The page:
It is hard not to think about crocodiles when you are swimming in Lake Turkana, supposedly the body of water with the highest concentration of crocodiles in the world. Everyone assures us that the mamba’s (crocodile in Swahili) avoid areas where there are people, especially anywhere near the Elmolo, who hunt the crocodile and incorporate them into their traditional practices. This includes the requirement that a young man kill a crocodile to achieve warrior status, likely a discouraged practice, much like the maasai who are discouraged from killing a lion for their warrior status.
After a morning of training, a carbohydrate-fueled lunch and an afternoon of meetings, the cool water of Lake Turkana is welcome. Few of the women join me for the full swim, but everyone at least refreshes themselves. At the men’s beach there is lots of yelling and screaming – boy’s games. A young Turkana girl joins me and we swim-race out into the lake. Makombo told us that the mamba’s will not attack people that are blessed, and I pray that those blessings are with us now.
Our training program has been a participatory one. There is an active dialogue between the Mentors and Kura and I as we refine the questions on BOMA forms for cultural appropriateness and the goal of receiving true and consistent answers to the questions we must ask in order to determine REAP participant data. Our objective is to establish individual baselines in nutrition, household assets and the education of children. Those questions will be asked again at one year and at three years to determine change – the most effective way to measure the impact of our poverty reduction program. The question of how to verify dependents stirs up many questions on both days. Do we include the children who are living in another household? Do we include the adults that a household must care for, like the disabled and the elderly? Do we include the children of a co-wife?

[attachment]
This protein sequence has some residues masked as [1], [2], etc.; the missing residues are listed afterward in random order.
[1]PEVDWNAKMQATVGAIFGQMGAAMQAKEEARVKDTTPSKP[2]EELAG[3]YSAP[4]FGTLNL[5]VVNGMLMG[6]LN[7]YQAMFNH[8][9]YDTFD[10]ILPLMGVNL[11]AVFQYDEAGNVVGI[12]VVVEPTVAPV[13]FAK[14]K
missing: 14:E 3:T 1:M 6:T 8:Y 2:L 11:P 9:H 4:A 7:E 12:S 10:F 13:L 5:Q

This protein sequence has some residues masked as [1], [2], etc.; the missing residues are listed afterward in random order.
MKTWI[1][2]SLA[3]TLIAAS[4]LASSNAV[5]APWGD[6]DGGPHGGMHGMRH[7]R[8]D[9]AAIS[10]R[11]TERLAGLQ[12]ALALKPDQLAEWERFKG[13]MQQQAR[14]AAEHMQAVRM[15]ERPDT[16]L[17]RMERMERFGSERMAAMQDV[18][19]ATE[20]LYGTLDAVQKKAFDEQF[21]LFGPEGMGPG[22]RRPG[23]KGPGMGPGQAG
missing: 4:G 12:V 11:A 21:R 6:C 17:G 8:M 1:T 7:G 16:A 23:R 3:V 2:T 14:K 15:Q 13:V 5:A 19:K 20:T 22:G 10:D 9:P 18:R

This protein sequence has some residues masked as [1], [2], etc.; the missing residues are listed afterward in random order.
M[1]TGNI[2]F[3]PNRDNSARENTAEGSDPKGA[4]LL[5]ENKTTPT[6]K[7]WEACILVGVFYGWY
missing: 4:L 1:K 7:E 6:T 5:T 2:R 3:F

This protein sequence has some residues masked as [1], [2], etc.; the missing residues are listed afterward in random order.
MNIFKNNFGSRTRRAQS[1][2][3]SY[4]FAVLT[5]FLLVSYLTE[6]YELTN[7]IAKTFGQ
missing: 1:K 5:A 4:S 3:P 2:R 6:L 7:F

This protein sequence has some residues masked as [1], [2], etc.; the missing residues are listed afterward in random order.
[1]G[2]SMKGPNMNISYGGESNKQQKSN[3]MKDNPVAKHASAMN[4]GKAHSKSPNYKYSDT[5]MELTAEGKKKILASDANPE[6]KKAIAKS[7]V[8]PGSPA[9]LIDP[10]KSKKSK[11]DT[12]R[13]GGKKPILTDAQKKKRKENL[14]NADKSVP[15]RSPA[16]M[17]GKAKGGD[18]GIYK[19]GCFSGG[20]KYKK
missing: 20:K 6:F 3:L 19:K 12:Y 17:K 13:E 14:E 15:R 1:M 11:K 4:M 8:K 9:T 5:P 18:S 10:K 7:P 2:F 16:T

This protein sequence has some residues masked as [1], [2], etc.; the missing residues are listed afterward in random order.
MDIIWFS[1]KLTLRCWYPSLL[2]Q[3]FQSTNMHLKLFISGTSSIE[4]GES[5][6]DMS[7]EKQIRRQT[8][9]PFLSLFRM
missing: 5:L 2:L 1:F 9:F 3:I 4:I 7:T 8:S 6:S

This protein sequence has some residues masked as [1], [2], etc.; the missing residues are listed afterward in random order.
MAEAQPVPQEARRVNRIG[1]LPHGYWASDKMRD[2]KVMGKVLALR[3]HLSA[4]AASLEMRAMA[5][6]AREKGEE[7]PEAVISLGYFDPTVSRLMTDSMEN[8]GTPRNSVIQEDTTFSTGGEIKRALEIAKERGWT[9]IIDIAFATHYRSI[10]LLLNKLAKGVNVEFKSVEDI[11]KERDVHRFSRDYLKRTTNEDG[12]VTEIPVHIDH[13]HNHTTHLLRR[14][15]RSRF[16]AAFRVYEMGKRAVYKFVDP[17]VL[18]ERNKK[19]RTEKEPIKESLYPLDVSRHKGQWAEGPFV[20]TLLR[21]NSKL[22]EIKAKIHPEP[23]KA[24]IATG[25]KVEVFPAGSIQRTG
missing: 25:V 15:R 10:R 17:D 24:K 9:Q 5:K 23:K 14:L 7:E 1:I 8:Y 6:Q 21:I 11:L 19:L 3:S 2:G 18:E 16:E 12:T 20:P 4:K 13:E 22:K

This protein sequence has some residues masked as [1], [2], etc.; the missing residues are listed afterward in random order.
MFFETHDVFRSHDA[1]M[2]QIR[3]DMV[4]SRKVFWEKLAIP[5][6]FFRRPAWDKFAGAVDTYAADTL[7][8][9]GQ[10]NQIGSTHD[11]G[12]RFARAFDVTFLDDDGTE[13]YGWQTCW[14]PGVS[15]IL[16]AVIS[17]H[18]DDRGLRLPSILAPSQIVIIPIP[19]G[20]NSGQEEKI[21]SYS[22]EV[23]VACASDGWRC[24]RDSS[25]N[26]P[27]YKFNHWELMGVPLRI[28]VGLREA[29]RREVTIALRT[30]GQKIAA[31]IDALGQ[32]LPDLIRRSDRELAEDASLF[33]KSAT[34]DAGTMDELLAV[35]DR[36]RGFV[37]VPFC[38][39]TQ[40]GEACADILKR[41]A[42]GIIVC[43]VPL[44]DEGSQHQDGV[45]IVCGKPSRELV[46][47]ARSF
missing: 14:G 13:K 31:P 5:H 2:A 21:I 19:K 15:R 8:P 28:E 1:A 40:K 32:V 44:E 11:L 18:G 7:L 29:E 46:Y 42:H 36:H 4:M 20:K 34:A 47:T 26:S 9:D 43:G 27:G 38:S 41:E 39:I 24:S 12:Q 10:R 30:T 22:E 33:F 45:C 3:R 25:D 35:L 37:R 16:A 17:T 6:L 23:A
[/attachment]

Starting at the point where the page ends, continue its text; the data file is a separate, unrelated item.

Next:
For northern Kenya, we are breaking new ground. The main activities in the area have been the delivery of relief food and the traditional poverty reduction programs common to the continent, including the building of schools and homes, digging wells and providing medical care. My opinion on these activities is controversial. Should we not ask whether we are undermining the self-confidence of people’s ability to improve the conditions of their own lives when we reinforce the idea that the only way out of poverty is through the charity of others? I continue to believe that if we are to address persistent poverty we must create markets and income-earning opportunities so that people have the tools and resources to do the things that traditionally come from charity. I recognize that government structure and accountability, infrastructure, and judicial systems that establish property rights must all be part of the successful equation on poverty reduction. But billions of dollars of aid has been dumped into the continent and it is poorer now than it was 30 years ago. Maybe I am swimming with the crocodiles here too.
By the end of the day, I have had my requisite visits with the local officials, including the District Officer, the District Commissioner, a Councilor and one crazy chief named Bullet. Our conversations revolve around two significant issues. One, how can we encourage the rebound of the once-thriving tourism business around the lake and Loiyangalani (anyone want to buy a hotel?) and two, what will be the effect of the Lake Turkana Wind Project on the region?